A number of studies have investigated the acceptance of conditionally automated cars (CACs). However, in the future, CACs will comprise of several separate Automated Driving Functions (ADFs), which will allow the vehicle to operate in different Operational Design Domains (ODDs). Driving in different environments places differing demands on drivers. Yet, little research has focused on drivers’ intention to use different functions, and how this may vary by their age, gender, country of residence, and previous experience with Advanced Driving Assistance Systems (ADAS). Data from an online survey of 18,631 car drivers from 17 countries (8 European) was used in this study to investigate intention to use an ADF in one of four different ODDs: Motorways, Traffic Jams, Urban Roads, and Parking. Intention to use was high across all ADFs, but significantly higher for Parking than all others. Overall, intention to use was highest amongst respondents who were younger (<39), male, and had previous experience with ADAS. However, these trends varied widely across countries, and for the different ADFs. Respondents from countries with the lowest Gross Domestic Product (GDP) and highest road death rates had the highest intention to use all ADFs, while the opposite was found for countries with high GDP and low road death rates. These results suggest that development and deployment strategies for CACs may need to be tailored to different markets, to ensure uptake and safe use.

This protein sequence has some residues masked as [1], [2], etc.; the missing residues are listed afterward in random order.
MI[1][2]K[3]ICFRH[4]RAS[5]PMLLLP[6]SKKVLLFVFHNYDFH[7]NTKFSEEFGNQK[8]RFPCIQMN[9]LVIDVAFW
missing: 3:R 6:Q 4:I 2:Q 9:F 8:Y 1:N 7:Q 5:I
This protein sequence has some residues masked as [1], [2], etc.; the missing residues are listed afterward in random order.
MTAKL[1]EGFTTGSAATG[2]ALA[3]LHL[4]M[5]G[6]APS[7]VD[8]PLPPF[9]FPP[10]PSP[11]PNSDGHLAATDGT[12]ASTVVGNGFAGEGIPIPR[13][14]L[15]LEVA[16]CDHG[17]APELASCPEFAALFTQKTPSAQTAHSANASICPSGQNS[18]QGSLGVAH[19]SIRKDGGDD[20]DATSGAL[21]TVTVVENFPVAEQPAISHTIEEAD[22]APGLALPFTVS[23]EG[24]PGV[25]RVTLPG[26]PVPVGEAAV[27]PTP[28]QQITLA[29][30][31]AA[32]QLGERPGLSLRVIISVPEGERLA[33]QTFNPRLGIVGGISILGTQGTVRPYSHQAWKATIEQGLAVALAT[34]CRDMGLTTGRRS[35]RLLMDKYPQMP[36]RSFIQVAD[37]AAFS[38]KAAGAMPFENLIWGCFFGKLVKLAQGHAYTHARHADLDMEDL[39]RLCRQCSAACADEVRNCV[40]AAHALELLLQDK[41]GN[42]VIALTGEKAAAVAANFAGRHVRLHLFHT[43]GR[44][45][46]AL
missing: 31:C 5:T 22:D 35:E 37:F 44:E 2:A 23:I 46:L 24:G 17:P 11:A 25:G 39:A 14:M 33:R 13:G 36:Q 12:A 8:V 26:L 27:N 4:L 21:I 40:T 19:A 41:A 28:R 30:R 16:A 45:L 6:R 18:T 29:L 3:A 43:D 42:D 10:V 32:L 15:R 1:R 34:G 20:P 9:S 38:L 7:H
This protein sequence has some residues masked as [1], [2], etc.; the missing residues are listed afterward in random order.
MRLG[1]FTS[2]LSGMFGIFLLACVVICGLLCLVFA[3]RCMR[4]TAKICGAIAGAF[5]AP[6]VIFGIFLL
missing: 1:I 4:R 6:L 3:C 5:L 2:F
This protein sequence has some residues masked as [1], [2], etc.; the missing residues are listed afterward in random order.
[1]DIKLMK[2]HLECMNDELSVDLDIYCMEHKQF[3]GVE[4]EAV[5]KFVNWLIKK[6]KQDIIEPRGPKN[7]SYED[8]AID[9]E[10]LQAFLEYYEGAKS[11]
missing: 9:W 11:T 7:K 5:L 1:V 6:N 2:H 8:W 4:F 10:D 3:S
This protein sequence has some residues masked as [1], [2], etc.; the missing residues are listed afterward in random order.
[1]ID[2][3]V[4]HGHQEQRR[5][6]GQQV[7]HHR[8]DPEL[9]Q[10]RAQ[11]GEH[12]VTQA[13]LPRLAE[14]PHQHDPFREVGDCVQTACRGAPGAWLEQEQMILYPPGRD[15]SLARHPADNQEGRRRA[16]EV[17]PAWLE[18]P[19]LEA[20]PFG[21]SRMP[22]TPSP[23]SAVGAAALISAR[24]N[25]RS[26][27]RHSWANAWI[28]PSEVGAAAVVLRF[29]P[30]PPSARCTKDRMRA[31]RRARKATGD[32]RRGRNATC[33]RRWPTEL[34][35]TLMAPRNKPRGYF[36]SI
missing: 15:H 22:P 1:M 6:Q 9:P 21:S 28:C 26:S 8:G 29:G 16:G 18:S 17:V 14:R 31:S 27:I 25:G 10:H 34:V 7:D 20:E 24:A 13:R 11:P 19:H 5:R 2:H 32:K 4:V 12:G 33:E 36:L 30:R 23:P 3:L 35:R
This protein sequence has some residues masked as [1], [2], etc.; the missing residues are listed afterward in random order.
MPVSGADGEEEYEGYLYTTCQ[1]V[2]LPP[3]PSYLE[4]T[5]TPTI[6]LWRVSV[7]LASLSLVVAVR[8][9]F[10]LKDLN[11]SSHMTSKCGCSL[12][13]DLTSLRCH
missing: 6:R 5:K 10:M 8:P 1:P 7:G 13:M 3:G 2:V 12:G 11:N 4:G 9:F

|Number of pages||19|
|Journal||International Journal of Environmental Research and Public Health|
|Publication status||Published - 17 Nov 2021|
|MoE publication type||A1 Journal article-refereed|
- Automated driving
- Individual differences